Various - Bunny Lee's Agro Sounds, 101 Orange Street
Bunny Lee first learnt the ways and means of creating hit records during his early years as a dancer on ‘Teenage Dance Party’ plugging records for Coxsone Dodd, Duke Reid and Leslie Kong. He moved into record production in 1967 tearing up the Jamaican charts with The Uniques and ‘Let Me Go Girl’. The hits never stopped and, alongside close associates and occasionally close rivals, men such as Lee ‘Scratch’ Perry and Clancy Eccles, Striker began to create a brand-new style that pushed the music forward in startling new directions. The rhythms became faster, more aggressive and reggae was born.
Striker first visited England that year where, instead of cash advances from Island Records for releasing his records, he asked director, Dave Betteridge, for instruments for his musicians back home. On his return to Kingston his musicians put them to good use and continued to build this dynamic new sound. On one of his subsequent visits to London Striker met up with Eddy Grant who introduced him to the term ‘agro’ and Striker decided to adopt the name for his musicians.
“My friend Larry Lawrence used to tease Eddy Grant from The Equals all the time and Eddy used to say ‘Bunny, your friend is causing me agro’. I said, ‘What is that Eddy?’ and he said ‘aggravation’ meaning that he is annoying him. ‘Talk to him, man’ because Larry always teased him. Up to now if I see Eddy Grant I call him Agro! ‘Wha’ ‘appen Agro?’ and he says, ‘Yeah Bunny man!’ He is a good friend. So, I said I liked the name and when I went back to Jamaica, I’m going to call my group of guys The Aggrovators. That annoyed the other musicians… the big musicians!" - Bunny ‘Striker’ Lee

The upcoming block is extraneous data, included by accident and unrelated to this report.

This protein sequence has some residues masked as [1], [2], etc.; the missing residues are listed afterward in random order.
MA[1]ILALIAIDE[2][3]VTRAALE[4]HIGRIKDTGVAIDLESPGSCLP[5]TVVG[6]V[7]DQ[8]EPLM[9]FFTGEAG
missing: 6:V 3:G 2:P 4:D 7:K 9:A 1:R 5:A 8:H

Between 1968 and 1971, ‘Striker’ was everywhere… travelling between Kingston, where he had opened his Agro Sounds record shop at 101 Orange Street, and London where he set up his Unity label with the Palmer brothers for the exclusive release of his productions and his Jackpot subsidiaries with both Trojan and Pama Records.
This compilation collects some of the biggest hits produced by Bunny Lee at Agro Sounds during this important period in reggae history.
Maxie Romeo’s ‘Wet Dream’ spent six months on the charts in 1969 without once being played on the radio. Bunny was always trying new things… or old things. American R&B star Donnie Elbert’s ‘Without You’, voiced in London over Striker’s Jamaican ‘Lonely Girl’ rock steady rhythm, was playlisted on national Radio One later that year. It did not make the UK charts, but it did go straight to Number One in Jamaica. Bunny’s brother-in-law Derrick Morgan’s stirring ‘Moon Hop’ then bothered the lower reaches of the UK National Charts, but the record would have been a real smash hit were it not for The Pyramids’ (as Symarip) cover version which they renamed ‘Skinhead Moon Stomp.’
Lester Sterling & Stranger Cole - Bangarang
Derrick Morgan - Seven Letters
Donnie Elbert - Without You
Slim Smith - Everybody Needs Love
Delroy Wilson - Cool Operator
U Roy & Lennox Brown - King Of The Road
Derrick Morgan - Moon Hop
Bunny Lee All Stars - Ten Thousand Tons Of Dollar Bills
Pat Kelly - If It Don’t Work Out
Derrick Morgan - Hold You Jack
Delroy Wilson - Who Cares
Max Romeo - Wet Dream
Roy Shirley - Joe Razor
Winston Williams - D.J. Choice
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